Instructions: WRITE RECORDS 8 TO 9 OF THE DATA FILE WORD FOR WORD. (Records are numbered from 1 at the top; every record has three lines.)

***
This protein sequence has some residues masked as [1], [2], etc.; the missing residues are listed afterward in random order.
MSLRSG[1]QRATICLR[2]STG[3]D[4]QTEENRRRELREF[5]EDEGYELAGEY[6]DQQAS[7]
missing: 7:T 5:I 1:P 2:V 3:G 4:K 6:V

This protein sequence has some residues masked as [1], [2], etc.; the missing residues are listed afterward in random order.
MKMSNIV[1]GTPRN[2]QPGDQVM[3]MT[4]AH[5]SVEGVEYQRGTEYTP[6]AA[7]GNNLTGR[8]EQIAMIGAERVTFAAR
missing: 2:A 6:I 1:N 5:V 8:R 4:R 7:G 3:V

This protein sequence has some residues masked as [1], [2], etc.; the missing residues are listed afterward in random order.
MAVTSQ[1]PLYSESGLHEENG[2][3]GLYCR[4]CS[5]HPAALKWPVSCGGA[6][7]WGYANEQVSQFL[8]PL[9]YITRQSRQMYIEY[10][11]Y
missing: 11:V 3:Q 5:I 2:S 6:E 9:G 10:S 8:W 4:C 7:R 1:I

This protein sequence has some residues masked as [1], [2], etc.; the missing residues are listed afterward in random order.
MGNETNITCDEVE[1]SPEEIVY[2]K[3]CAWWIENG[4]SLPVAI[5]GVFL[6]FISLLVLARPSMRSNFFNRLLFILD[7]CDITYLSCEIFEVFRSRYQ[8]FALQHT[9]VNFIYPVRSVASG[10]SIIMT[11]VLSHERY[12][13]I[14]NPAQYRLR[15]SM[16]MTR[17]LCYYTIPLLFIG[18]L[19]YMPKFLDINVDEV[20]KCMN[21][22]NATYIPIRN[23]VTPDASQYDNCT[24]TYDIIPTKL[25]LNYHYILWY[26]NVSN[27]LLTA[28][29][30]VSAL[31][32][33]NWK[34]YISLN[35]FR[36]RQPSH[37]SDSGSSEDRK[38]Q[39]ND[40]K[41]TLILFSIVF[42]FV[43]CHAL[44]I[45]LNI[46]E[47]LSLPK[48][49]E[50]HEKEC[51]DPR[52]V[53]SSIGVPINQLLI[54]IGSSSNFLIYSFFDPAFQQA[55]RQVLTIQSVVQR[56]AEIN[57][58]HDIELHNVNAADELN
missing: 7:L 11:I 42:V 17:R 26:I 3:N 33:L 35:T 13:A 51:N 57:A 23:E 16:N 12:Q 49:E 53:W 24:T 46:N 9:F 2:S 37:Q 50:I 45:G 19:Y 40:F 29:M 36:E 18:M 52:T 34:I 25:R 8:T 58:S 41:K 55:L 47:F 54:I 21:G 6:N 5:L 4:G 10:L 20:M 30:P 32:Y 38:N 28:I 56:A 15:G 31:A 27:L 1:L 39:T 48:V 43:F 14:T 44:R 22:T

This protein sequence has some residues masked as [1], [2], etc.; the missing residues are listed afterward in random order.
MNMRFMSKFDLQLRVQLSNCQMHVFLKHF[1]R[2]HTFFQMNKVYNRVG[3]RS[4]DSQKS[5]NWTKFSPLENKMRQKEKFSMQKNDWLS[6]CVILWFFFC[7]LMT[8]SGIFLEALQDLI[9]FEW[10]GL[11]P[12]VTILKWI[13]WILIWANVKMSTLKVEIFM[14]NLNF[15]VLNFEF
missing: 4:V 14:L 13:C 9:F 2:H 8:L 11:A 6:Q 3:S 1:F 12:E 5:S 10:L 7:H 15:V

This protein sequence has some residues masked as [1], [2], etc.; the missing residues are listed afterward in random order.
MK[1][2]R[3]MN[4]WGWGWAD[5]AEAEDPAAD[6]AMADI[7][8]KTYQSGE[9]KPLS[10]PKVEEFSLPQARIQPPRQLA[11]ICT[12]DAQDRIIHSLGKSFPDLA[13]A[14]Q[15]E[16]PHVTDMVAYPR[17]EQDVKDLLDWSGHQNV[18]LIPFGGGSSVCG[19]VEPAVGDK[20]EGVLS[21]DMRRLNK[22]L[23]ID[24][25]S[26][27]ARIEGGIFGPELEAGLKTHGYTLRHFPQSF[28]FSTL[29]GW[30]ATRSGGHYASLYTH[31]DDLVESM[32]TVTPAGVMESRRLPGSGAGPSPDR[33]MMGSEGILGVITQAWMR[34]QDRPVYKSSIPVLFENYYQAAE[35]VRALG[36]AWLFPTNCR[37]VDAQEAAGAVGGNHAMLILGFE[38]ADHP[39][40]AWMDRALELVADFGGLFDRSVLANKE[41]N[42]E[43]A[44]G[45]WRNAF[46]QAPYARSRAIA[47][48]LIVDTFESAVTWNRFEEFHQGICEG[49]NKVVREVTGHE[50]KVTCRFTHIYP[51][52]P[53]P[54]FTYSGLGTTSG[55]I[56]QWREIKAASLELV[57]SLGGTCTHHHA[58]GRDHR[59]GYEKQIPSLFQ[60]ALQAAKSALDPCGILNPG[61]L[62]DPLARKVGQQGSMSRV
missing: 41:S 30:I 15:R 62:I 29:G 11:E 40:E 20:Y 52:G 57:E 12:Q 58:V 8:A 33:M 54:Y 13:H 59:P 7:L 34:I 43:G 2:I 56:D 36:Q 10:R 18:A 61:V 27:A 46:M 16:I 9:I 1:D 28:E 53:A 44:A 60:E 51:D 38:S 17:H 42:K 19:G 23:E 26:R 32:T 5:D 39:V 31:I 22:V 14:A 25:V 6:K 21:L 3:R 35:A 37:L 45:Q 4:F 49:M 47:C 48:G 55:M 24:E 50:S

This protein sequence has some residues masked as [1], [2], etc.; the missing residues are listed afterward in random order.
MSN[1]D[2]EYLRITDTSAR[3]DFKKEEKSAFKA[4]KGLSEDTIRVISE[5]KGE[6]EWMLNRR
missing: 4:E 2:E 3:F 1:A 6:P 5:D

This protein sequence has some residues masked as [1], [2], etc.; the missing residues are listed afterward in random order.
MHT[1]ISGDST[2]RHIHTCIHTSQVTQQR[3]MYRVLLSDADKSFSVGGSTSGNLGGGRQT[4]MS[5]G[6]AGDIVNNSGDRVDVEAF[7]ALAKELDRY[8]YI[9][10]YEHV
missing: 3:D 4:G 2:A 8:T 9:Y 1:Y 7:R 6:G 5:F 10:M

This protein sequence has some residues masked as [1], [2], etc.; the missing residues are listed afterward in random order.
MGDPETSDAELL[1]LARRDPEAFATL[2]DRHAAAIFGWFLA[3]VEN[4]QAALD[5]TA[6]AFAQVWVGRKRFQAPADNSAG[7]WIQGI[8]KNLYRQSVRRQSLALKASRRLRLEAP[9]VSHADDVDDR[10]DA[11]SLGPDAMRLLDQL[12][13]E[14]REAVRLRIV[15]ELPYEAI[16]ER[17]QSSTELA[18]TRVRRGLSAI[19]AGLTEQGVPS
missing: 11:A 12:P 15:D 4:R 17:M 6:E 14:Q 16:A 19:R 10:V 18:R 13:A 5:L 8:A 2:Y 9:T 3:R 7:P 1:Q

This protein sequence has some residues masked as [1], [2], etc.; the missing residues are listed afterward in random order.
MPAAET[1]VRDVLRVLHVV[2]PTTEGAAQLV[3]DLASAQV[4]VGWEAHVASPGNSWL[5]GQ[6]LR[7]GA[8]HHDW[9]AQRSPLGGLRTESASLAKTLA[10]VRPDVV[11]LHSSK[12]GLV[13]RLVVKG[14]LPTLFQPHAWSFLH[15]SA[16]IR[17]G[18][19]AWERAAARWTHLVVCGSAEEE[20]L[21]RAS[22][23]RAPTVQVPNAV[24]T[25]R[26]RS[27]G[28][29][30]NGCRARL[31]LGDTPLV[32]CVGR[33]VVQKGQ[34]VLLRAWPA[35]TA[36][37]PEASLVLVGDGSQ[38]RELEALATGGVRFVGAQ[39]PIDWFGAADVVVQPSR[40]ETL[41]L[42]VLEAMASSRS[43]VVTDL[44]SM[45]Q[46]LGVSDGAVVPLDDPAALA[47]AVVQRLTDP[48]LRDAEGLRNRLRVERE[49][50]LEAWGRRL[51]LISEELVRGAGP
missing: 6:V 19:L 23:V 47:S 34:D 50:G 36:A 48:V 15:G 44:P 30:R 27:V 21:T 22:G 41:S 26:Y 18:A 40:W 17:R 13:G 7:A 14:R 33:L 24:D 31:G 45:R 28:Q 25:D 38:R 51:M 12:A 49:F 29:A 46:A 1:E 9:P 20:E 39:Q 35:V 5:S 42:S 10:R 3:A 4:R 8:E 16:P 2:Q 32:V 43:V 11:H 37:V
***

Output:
This protein sequence has some residues masked as [1], [2], etc.; the missing residues are listed afterward in random order.
MHT[1]ISGDST[2]RHIHTCIHTSQVTQQR[3]MYRVLLSDADKSFSVGGSTSGNLGGGRQT[4]MS[5]G[6]AGDIVNNSGDRVDVEAF[7]ALAKELDRY[8]YI[9][10]YEHV
missing: 3:D 4:G 2:A 8:T 9:Y 1:Y 7:R 6:G 5:F 10:M

This protein sequence has some residues masked as [1], [2], etc.; the missing residues are listed afterward in random order.
MGDPETSDAELL[1]LARRDPEAFATL[2]DRHAAAIFGWFLA[3]VEN[4]QAALD[5]TA[6]AFAQVWVGRKRFQAPADNSAG[7]WIQGI[8]KNLYRQSVRRQSLALKASRRLRLEAP[9]VSHADDVDDR[10]DA[11]SLGPDAMRLLDQL[12][13]E[14]REAVRLRIV[15]ELPYEAI[16]ER[17]QSSTELA[18]TRVRRGLSAI[19]AGLTEQGVPS
missing: 11:A 12:P 15:D 4:R 17:M 6:E 14:Q 16:A 19:R 10:V 18:R 13:A 5:L 8:A 2:Y 9:T 3:R 7:P 1:Q